More signs of spring are popping up everywhere. I saw a beautiful brown rabbit, an almost perfect Peter Rabbit look-alike, in the driveway last night. Lil’ One: “Hop! Hop! Hop!” My “Lenten Rose” (Helleborus orientalis) is pushing up right on schedule. And last but not least – I bought Lil’ One a “Sheepy-Bunny” at Joann Fabrics when I was out shopping for nice bright fabrics and tiny buttons for my next two creations. What weaver/knitter can resist a sheep with bunny ears?
As I’ve mentioned, spring energizes a bit of a cleaning frenzy. In my digging and re-arranging I came across my very first hand knit sweater:
I must digress with a bit of history here. I learned to knit from my Grandma when I was pretty small, about 8 years old I guess. I made a few simple squares for a Cabbage Patch Doll vest (ooh, I just totally dated myself) and a scarf attempt or two, even a barbie sweater. However, I mostly gravitated toward crewel embroidery and sewing through my middle school years, until I found weaving in high school. College rolled around and I was completely smitten with weaving and spent many weeks at Harrisville Designs, NH, in their unique mill house studios studying with Deb Chandler and Donna Muller. Which brings me to rediscovering knitting. At about 19 or 20, this first full size sweater was well removed from my initial tutelage under my Grandma, and yet I picked up the needles like riding a bike, and was almost instantly in the groove knitting away.
I started my project in Harrisville one summer where I purchased Alice Starmore’s Celtic Collection on a total whim during a weaving workshop. I was inspired by my classmates knitting in the evenings after our intense days of weaving. I chose the “Kilronan” pattern from the lushly photographed pages of Starmore’s book and had someone show me how to cable. As Peaceful Knitter would say, I had a rich “knitting fantasy” of walking through the fall leaves in a New England forest with this fantastic sweater on, high laced up boots and jodhpurs, and a glorious walking stick – horse optional. Being that I was in Harrisville, it seemed completely logical to use what I could grab immediately. I bought about 6 or 7 cones of the shetland weight wool in a delicious “chocolate setter” tweed brown, and took on my very first sweater project. It never even crossed my mind that a complex celtic cable sweater might not be the best beginner’s choice. All was well as I worked along. I even remembered useful tidbits like how to knit back, and how to pick up dropped stitches. It was a great …. 7 year knit. Yes folks, 7 years I worked on it now and then.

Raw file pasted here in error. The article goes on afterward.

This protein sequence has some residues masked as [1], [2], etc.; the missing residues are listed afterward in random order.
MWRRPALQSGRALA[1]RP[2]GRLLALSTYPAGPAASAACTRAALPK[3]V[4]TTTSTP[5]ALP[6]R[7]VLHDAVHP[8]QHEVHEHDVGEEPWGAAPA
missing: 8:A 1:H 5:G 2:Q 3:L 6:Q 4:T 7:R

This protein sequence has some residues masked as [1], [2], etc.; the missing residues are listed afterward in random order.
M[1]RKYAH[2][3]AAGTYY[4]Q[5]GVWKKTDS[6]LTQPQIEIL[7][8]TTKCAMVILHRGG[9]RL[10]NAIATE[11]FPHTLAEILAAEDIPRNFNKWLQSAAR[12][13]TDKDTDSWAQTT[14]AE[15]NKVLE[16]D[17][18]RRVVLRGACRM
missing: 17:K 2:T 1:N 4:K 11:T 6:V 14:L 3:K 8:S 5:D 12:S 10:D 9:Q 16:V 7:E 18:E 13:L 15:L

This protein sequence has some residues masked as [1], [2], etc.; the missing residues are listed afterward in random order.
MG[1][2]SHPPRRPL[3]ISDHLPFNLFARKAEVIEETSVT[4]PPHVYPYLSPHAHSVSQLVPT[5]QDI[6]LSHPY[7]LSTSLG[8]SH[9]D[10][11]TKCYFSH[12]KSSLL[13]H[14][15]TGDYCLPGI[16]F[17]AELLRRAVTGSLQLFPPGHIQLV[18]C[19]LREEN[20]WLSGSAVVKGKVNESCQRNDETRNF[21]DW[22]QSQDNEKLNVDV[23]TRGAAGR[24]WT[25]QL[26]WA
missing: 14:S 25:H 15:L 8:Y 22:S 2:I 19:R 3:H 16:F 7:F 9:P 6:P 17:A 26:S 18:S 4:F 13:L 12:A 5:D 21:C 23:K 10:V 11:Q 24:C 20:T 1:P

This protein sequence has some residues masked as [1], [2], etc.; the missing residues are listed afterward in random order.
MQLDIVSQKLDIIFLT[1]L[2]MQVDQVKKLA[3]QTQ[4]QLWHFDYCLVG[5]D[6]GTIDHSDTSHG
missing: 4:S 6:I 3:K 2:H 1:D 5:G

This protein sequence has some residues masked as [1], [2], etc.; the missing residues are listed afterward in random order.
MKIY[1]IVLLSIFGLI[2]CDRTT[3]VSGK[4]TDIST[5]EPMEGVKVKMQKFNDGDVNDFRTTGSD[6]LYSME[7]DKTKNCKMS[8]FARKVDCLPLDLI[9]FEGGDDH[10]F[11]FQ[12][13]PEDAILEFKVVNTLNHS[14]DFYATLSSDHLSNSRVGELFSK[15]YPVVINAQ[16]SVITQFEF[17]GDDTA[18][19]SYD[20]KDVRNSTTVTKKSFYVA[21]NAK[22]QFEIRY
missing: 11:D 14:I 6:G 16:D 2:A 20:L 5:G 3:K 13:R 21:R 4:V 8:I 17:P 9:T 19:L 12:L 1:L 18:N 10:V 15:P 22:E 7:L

So, how did the reality live up to the fantasy after all that? I think the ziplock bag and pinned on note saying “repair” is a testament to the somewhat bittersweet end this sweater story comes to. I was very proud of the finished sweater. I was a beginner, however, and swatching was something new. I had made little tiny swatches up in two colors, mostly to choose the color I liked. I measured to a “good ’nuff” standard and thought I was good to go. On the needles it was everything I imagined. I loved the cables and tweed and looked forward to walking my dogs in style on crisp fall days. In the end, after I put it all together it was not a horrible failure, but it was too small to ever be the luxurious wool topper I intended. I wore it stubbornly for a few years, being sure to tug at it and keep my shoulders down, and then somehow it got put away one spring and just never really came out again. When I moved a few years back I found it, and it had a moth hole and looked pretty worn out. (Blocking was another lesson since learned that may have helped.) I will fix it someday, maybe today even, and hopefully it can be worn again. It is impressive, intricate work – I just wish I had been smarter in the planning phase all those years ago. Live and learn, as they say.
I did learn a few things about careful swatching my very first time out. So now, I share my rules for swatching to keep a 7-year sweater from ending up in a ziplock in the back of a closet.
1. Make your swatch big enough to measure a full four inches in the center well away from the edges. I calculate this by taking the four-inch stitch count, divide by 4, then multiply by 5.5. This ensures enough width to run a selvedge in garter usually, and definitely a four-inch center area from which to measure the gauge.
2. Make it tall enough. Row gauge is a pain, I know, but at least determine if you are close by knitting up three inches between edges so that you can get a good clean 2 inch row count. A full four is better, of course.
3. Use and abuse the swatch just as you would the sweater. One huge error I made in my first sweater swatch was I neither washed nor blocked any of the swatches. I had overlooked the fact I was using weaving yarn which is not “fulled”, and once I washed the sweater the first time it changed dramatically, and shrank. So wash it, squish it, pull it, put it in the dryer, block it, press it, or whatever it takes to make sure when your “real-life” clothing care routine is in play the garment will still fit.
4. As the carpenter might say to the knitter, “measure twice, stitch once”. I place my swatch flat, and without stretching or smooshing it, I lay a ruler over it and mark off four inches in the bottom half of the swatch with two pins. I count it, then do it again somewhere in the top half of the swatch. Then am sure I have a good number. Same thing for row count.
5. Do the math. If your count is even a little off, do the calculations, as onerous as it may seem, to make sure that the size you are making really will fit. If you’re really off, start at 1 again and make another swatch!! You’ll thank me later.
Now, you should never have a swatch related failure again, and neither will I – if I can just follow my own rules 😉 !